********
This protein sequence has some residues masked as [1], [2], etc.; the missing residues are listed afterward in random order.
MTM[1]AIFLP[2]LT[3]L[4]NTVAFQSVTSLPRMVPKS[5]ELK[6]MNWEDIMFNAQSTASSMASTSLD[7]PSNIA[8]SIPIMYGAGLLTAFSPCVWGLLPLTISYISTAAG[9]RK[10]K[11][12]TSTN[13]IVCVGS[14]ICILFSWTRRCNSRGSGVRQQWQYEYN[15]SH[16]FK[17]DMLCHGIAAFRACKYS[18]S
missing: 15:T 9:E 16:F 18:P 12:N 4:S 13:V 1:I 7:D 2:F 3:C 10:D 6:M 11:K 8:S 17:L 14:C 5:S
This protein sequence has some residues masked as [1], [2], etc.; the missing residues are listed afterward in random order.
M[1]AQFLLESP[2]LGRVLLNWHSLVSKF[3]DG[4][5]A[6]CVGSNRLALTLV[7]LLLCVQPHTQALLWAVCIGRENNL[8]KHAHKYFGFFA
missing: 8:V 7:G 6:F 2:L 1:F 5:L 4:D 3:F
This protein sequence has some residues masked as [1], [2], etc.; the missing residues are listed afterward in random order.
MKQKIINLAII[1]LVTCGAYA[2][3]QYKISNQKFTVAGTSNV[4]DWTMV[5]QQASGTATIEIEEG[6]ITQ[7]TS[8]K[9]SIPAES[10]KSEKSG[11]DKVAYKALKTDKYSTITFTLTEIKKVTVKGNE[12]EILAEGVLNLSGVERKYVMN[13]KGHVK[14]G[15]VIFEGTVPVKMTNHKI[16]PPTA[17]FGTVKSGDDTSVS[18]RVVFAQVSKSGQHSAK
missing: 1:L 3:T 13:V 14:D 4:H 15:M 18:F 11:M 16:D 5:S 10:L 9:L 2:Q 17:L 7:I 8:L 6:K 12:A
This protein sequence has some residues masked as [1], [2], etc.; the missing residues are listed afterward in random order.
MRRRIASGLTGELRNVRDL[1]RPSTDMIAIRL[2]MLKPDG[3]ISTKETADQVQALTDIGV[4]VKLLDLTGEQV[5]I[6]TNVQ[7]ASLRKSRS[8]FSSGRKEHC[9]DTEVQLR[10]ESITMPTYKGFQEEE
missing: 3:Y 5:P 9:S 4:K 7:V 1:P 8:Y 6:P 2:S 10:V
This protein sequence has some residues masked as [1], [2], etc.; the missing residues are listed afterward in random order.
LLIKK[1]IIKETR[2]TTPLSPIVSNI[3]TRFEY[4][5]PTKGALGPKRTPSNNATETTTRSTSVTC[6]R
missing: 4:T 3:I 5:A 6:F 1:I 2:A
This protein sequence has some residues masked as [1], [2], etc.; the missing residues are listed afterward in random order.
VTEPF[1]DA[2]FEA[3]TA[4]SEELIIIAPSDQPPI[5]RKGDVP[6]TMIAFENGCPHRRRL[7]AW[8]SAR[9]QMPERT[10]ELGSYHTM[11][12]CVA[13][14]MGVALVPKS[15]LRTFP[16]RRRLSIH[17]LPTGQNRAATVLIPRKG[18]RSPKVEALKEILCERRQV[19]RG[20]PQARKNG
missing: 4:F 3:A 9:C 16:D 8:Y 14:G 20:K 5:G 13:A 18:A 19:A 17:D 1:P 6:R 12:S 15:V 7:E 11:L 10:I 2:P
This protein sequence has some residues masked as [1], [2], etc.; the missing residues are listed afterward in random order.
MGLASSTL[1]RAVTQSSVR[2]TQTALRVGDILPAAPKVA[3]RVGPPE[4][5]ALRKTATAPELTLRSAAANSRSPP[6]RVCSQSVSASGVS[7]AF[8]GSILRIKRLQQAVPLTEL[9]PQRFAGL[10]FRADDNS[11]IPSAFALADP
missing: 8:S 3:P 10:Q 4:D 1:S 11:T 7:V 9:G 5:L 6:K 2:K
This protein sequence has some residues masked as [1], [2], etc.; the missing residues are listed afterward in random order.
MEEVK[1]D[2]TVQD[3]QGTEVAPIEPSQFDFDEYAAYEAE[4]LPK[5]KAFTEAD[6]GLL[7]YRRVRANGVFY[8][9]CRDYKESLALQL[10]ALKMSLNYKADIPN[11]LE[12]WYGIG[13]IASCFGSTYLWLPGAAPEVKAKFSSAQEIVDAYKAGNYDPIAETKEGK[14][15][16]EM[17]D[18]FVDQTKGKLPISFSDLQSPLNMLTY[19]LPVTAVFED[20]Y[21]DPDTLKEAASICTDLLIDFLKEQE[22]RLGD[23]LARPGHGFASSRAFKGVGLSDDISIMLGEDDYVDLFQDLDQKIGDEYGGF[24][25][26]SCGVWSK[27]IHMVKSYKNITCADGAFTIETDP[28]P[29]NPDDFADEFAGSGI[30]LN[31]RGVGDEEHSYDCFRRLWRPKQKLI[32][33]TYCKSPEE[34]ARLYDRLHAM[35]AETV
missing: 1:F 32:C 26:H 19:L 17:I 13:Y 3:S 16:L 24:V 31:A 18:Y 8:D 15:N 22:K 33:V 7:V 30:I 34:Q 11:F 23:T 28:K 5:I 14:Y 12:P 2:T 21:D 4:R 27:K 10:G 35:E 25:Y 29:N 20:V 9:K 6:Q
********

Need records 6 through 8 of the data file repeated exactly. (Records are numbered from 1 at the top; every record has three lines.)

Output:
This protein sequence has some residues masked as [1], [2], etc.; the missing residues are listed afterward in random order.
VTEPF[1]DA[2]FEA[3]TA[4]SEELIIIAPSDQPPI[5]RKGDVP[6]TMIAFENGCPHRRRL[7]AW[8]SAR[9]QMPERT[10]ELGSYHTM[11][12]CVA[13][14]MGVALVPKS[15]LRTFP[16]RRRLSIH[17]LPTGQNRAATVLIPRKG[18]RSPKVEALKEILCERRQV[19]RG[20]PQARKNG
missing: 4:F 3:A 9:C 16:D 8:Y 14:G 20:K 5:G 13:A 18:A 19:A 17:D 1:P 6:R 12:S 15:V 7:E 11:L 10:I 2:P
This protein sequence has some residues masked as [1], [2], etc.; the missing residues are listed afterward in random order.
MGLASSTL[1]RAVTQSSVR[2]TQTALRVGDILPAAPKVA[3]RVGPPE[4][5]ALRKTATAPELTLRSAAANSRSPP[6]RVCSQSVSASGVS[7]AF[8]GSILRIKRLQQAVPLTEL[9]PQRFAGL[10]FRADDNS[11]IPSAFALADP
missing: 8:S 3:P 10:Q 4:D 1:S 11:T 7:V 9:G 5:L 6:K 2:K
This protein sequence has some residues masked as [1], [2], etc.; the missing residues are listed afterward in random order.
MEEVK[1]D[2]TVQD[3]QGTEVAPIEPSQFDFDEYAAYEAE[4]LPK[5]KAFTEAD[6]GLL[7]YRRVRANGVFY[8][9]CRDYKESLALQL[10]ALKMSLNYKADIPN[11]LE[12]WYGIG[13]IASCFGSTYLWLPGAAPEVKAKFSSAQEIVDAYKAGNYDPIAETKEGK[14][15][16]EM[17]D[18]FVDQTKGKLPISFSDLQSPLNMLTY[19]LPVTAVFED[20]Y[21]DPDTLKEAASICTDLLIDFLKEQE[22]RLGD[23]LARPGHGFASSRAFKGVGLSDDISIMLGEDDYVDLFQDLDQKIGDEYGGF[24][25][26]SCGVWSK[27]IHMVKSYKNITCADGAFTIETDP[28]P[29]NPDDFADEFAGSGI[30]LN[31]RGVGDEEHSYDCFRRLWRPKQKLI[32][33]TYCKSPEE[34]ARLYDRLHAM[35]AETV
missing: 1:F 32:C 26:H 19:L 17:I 13:Y 3:S 16:L 24:V 31:A 18:Y 8:D 15:N 22:K 33:V 7:V 30:I 34:Q 11:F 23:T 28:K 5:I 14:Y 12:P 2:T 21:D 4:R 27:K 10:G 35:E 25:Y 29:N 20:V 9:K 6:Q